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There is no place on the California coast quite like Año Nuevo State Park. This jewel of a reserve that hugs Highway 1 between San Francisco and Santa Cruz is a haven for terrestrial and marine wildlife. Between December and late March northern elephant seals can be found along the shoreline where they are resting, mating and giving birth. It is a spectacular wildlife spectacle along one of the most beautiful stretches of coastline in California.

In addition to the extensive terrestrial protection that abuts Big Basin Redwoods State Park and Butano State Park, the area is the home of the Año Nuevo State Marine Conservation Area, one of 15 marine protected areas off of the Central Coast. Due to the presence of the elephant seals that are the preferred food of white sharks, this area is known for its shark sightings. Researchers use the abandoned Lighthouse Station on Ano Nuevo Island for shark tagging.

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Mining for Blue Carbon in the Mangroves of Baja’s Magdalena Bay

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Last week, a WILDCOAST team traveled to Puerto San Carlos in the community of Magdalena Bay. After three hours on the road surrounded by nothing other than cardon cacti, we arrived at our destination.  As you enter Puerto San Carlos, you are welcomed by a sea of mangroves that surround the community, and you are instantly wowed.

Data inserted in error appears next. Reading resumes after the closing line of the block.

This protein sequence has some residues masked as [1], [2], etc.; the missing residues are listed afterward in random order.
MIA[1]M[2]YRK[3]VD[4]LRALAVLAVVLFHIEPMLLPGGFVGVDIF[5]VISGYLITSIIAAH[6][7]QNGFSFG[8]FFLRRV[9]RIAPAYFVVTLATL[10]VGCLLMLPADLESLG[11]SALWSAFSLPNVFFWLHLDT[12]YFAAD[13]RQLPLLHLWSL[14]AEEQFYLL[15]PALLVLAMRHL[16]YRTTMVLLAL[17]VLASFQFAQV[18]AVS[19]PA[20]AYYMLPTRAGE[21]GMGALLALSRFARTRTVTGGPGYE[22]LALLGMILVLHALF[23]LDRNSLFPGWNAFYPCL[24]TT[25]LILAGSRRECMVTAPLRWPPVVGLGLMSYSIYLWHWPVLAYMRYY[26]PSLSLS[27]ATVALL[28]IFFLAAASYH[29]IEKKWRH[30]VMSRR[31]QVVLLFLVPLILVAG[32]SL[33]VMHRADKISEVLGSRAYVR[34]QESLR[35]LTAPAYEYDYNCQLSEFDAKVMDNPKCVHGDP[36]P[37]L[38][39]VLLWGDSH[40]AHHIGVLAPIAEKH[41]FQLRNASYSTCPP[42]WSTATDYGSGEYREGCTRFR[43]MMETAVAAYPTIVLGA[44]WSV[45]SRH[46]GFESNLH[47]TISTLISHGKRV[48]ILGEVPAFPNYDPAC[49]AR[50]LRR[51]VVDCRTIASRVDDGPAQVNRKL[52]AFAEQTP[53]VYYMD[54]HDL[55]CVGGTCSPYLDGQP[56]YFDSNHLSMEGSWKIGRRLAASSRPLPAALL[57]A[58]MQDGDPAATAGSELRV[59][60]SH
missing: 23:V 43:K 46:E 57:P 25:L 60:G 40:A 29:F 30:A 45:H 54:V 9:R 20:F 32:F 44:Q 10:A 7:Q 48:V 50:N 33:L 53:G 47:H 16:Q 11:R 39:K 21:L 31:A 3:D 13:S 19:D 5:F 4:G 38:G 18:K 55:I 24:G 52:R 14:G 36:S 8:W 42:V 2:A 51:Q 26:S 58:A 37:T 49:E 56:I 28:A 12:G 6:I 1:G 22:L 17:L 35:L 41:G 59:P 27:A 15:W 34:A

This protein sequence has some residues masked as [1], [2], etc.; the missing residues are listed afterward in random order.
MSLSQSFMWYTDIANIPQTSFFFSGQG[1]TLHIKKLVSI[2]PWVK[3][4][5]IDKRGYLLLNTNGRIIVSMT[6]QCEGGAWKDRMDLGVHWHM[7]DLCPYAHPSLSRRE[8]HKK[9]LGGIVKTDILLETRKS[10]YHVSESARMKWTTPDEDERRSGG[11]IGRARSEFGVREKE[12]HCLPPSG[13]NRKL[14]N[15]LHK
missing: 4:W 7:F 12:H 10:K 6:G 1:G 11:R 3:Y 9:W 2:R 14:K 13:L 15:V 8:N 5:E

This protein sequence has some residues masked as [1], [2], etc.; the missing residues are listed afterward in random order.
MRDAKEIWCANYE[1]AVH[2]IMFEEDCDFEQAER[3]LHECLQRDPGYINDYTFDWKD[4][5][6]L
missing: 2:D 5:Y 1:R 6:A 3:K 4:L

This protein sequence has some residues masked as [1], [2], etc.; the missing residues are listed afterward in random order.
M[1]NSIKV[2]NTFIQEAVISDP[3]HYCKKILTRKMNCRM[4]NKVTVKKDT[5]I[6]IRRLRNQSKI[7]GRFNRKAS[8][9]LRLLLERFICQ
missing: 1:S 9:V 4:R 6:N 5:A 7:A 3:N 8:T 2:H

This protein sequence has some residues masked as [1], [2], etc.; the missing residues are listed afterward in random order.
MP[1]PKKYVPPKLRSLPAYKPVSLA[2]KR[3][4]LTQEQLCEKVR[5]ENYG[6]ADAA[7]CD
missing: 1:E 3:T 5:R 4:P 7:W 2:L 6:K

Magdalena Bay is the largest wetland in Baja California and provides habitat for some of most pristine and biologically important mangroves in the world. Research has shown that coastal desert mangroves store up to five times more carbon than tropical mangroves. 

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Week #3: Giant Kelp, Macrocystis pyrifera

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I am the single most important organism in kelp forest ecosystems. So important in fact, scientists named the entire ecosystem after me. I am uniquely adapted to thriving in nearshore rocky habitat that covers much of the benthos of San Diego county’s marine areas. Something that most people do not know about me is that I am not a plant but actually an algae. I differ from plants in many ways, but most noticeably I do not have roots. I have what is known as a holdfast, which I use as an anchor to secure themselves to the seafloor. As one of the fastest growing organisms on the planet, I have been recorded growing by as much as 2 feet a day and reaching sizes of 150 feet in a single growing season. As a primary producer, I provide nourishment for the entire southern California ecosystem and facilitate San Diego counties vast biodiversity.